Frederic J. Brown/AFP/Getty Images
A farmer plants corn seedlings on the edges of a field of wheat in Dujiangyan in southwest China's Sichuan province.
Food riots are spreading across Algeria; Russia is importing grain to sustain its cattle herds; the price of wheat is at an all-time high in the United Kingdom; China is starting to import food, worrying about food shortages; the Mexican government is worried about corn shortages to make the country’s staple tortillas. There is a bona fide global food crisis underway, not that most American would know about it. A strange combination of botched crops, water shortages, and economic and population pressures have conspired to drive basic food staples, wheat, grain and corn, to record high prices with potentially significant and lasting consequences. While the rest of the world looks nervously at food supplies, American companies are reaping the benefits, as commodities exporter Cargill reported a tripling of its net profits. You might not know it yet, but 2011 could be the year of a global food crisis—will it impact you?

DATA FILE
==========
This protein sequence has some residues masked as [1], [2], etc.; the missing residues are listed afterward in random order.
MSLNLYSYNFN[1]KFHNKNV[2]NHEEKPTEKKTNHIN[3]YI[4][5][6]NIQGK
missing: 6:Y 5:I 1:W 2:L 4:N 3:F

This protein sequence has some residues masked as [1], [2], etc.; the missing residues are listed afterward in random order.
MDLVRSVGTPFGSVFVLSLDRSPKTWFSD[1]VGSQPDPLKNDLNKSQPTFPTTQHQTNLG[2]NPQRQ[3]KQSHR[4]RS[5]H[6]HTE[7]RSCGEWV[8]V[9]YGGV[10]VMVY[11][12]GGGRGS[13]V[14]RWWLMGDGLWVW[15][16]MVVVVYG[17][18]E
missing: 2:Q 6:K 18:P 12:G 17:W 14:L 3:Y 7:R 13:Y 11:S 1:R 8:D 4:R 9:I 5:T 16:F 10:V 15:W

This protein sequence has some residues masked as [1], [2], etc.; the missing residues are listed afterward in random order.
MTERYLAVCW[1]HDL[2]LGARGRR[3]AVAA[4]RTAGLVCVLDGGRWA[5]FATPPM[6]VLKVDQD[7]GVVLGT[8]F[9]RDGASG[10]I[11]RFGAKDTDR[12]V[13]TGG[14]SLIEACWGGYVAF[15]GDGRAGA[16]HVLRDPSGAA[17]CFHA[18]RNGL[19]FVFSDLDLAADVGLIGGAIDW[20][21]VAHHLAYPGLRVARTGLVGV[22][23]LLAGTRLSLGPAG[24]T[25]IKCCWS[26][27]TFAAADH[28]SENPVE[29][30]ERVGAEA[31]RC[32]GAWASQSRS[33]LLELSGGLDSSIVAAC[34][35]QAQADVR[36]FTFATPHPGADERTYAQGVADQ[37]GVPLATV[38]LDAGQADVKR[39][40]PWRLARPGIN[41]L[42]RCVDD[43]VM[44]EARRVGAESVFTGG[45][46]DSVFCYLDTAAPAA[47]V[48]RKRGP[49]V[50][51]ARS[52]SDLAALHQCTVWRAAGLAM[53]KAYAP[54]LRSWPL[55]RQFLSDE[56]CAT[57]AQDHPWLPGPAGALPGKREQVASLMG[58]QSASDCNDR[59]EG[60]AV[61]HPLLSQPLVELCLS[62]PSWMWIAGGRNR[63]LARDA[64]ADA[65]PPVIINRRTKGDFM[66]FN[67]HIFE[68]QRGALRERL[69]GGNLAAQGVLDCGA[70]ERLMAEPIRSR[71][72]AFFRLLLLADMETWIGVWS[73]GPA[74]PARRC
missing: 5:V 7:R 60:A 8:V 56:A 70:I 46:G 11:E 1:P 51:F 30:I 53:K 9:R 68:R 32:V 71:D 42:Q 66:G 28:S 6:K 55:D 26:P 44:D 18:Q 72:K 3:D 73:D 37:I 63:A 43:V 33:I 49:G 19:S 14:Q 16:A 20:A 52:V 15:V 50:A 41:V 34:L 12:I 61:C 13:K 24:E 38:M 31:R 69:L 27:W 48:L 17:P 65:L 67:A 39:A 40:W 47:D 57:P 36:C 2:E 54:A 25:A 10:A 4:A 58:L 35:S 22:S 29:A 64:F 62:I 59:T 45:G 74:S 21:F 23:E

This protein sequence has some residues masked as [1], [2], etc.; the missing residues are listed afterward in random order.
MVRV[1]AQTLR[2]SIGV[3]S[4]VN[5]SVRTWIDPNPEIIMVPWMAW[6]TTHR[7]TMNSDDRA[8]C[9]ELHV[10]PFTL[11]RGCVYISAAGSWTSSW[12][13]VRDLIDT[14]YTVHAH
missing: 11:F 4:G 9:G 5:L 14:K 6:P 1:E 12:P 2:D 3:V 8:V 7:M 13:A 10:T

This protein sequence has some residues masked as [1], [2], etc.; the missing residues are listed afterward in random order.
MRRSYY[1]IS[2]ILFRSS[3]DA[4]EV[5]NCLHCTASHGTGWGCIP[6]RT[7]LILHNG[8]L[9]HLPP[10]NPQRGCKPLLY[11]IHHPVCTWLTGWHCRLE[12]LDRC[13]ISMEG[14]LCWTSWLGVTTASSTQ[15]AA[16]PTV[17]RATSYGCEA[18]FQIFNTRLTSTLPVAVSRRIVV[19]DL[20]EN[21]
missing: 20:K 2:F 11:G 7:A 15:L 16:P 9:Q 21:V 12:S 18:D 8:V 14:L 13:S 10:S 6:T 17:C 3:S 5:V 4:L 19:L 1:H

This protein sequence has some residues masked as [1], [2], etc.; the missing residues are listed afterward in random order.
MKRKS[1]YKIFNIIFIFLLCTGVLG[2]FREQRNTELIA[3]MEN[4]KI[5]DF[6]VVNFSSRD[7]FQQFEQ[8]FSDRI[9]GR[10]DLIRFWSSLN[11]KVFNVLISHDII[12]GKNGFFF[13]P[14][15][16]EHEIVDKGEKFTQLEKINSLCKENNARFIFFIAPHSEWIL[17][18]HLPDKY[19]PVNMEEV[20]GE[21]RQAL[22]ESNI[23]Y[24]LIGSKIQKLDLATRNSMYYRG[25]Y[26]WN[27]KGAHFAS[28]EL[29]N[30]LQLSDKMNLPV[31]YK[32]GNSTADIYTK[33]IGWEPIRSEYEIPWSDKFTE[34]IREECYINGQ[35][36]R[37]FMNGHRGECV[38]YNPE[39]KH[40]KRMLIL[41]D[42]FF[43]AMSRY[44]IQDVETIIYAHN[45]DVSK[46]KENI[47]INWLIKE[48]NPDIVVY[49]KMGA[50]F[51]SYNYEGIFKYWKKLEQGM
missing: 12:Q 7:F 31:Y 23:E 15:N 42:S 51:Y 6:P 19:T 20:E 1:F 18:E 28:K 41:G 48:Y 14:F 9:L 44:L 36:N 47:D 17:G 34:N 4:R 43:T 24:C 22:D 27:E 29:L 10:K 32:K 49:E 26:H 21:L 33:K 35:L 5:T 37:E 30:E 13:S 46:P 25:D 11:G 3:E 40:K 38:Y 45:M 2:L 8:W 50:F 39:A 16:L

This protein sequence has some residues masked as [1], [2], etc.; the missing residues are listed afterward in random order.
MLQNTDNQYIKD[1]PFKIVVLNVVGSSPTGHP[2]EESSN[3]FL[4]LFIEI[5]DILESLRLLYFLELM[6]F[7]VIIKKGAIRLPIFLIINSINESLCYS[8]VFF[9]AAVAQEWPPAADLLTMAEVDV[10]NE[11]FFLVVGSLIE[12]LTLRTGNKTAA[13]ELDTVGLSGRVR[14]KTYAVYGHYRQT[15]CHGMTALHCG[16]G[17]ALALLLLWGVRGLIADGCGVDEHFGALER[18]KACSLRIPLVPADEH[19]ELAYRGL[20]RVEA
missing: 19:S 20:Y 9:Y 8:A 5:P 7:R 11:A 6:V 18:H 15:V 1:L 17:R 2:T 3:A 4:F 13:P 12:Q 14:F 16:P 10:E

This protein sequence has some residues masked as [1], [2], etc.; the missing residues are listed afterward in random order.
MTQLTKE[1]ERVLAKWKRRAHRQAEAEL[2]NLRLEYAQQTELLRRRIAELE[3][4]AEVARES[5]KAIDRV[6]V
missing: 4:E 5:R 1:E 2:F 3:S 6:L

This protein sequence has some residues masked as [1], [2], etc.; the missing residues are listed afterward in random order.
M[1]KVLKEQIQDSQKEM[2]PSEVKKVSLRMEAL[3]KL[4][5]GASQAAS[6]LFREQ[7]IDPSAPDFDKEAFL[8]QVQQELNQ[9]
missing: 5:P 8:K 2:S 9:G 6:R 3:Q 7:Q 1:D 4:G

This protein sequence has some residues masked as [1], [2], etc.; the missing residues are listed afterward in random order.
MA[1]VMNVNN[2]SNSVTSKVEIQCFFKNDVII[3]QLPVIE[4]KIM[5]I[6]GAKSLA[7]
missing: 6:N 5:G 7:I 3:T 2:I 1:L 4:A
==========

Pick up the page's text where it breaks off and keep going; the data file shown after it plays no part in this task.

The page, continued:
Lester Brown, president of the Earth Policy Institute